Accordingly, we affirm.

FOOTNOTES

1.   RCW 76.09.070 provides some limited exceptions to the three-year requirement, not applicable here.   Heidgerken concedes he did not reforest within the three-year limit imposed under RCW 76.09.070.

2.   WAC 222-46-065 provides for a base penalty of $2,000 for a party's significant deviation from an approved forest practices application.   The factors of repairability to the site, the intent of the violator, and lack of cooperation each allow a doubling of the penalty.   WAC 222-46-060(3)(b)(i), (ii), (iii).   Here, the Board found each of these factors applied to the base penalty of $2,000 and thus sustained the maximum penalty of $10,000.   Although Heidgerken assigns error to the magnitude of the penalty, he does not present an argument challenging the Board's method of calculation.   See Smith v. King, 106 Wash.2d 443, 451-52, 722 P.2d 796 (1986) (party waives assignment of error unsupported with argument or briefing).

3.   Heidgerken did not raise the vested rights issue before the Board;  he first presented the issue in oral argument before the superior court.   Heidgerken's appeal before the Board focused on (1) the impact of the sale of the property on his ability to comply with the reforestation requirement,(2) the reasonableness of DNR's actions, (3) a claim of unconstitutional taking, and (4) a change of use issue.Ordinarily, a party may not raise on appeal an issue it did not raise before the agency.   RCW 34.05.554;  King County v. Washington State Boundary Rev. Bd., 122 Wash.2d 648, 668, 860 P.2d 1024 (1993);  Nielsen v. Employment Sec. Dept., 93 Wash.App. 21, 43, 966 P.2d 399 (1998).   “However, this court has inherent authority to consider all issues necessary to reach a proper decision.”  Nielsen, 93 Wash.App. at 43, 966 P.2d 399 (citing Shoreline Community College Dist. No. 7 v. Employment Sec. Dep't, 120 Wash.2d 394, 402, 842 P.2d 938 (1992)).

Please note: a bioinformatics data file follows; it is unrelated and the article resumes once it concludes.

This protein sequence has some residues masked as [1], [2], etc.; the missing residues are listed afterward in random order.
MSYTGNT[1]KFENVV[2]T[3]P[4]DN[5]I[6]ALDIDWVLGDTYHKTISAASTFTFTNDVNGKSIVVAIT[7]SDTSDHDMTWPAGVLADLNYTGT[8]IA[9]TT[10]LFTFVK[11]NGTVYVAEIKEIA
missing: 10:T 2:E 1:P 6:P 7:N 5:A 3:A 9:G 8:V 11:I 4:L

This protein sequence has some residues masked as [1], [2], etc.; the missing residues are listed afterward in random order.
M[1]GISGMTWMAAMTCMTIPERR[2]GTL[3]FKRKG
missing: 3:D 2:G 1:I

4.   But DNR's second basis for imposing RCW 76.09.140, failure to pay the monetary penalty, is invalid.   Heidgerken's timely filing of an appeal with the Board stayed his obligation to pay the penalty until the completion of administrative and judicial review proceedings.   RCW 76.09.170(5).   Nonetheless, Heidgerken's failure to comply with DNR's reforestation order constituted adequate grounds to impose the notice to disapprove under RCW 76.09.140.

5.   The county notified Heidgerken of the changed zoning and tax status in June 1994, after he had already violated the reforestation order.

6.   Heidgerken also contends that (1) the civil penalty was unreasonable, (2) the notice of intent to disapprove forest practice applications violates the Washington Constitution, and (3) DNR “has no natural penalizing authority on private property.”   Because Heidgerken cites no legal authorities in support of these arguments, we do not consider them.   RAP 10.3(a)(5);  Cowiche Canyon Conservancy v. Bosley, 118 Wash.2d 801, 809, 828 P.2d 549 (1992).Heidgerken also presents brief arguments grounded in ex post facto laws, and the savings clause set forth in RCW 10.01.040.   But those theories relate to penal statutes and do not apply to the civil penalties discussed in this case.   See State v. Parker, 132 Wash.2d 182, 191, 937 P.2d 575 (1997) (discussing ex post facto laws);  State v. Grant, 89 Wash.2d 678, 683-84, 575 P.2d 210 (1978) (discussing purpose of RCW 10.01.040).

 SEINFELD, J.

HOUGHTON, J., and TOLLEFSON, J. Pro Tem, concur.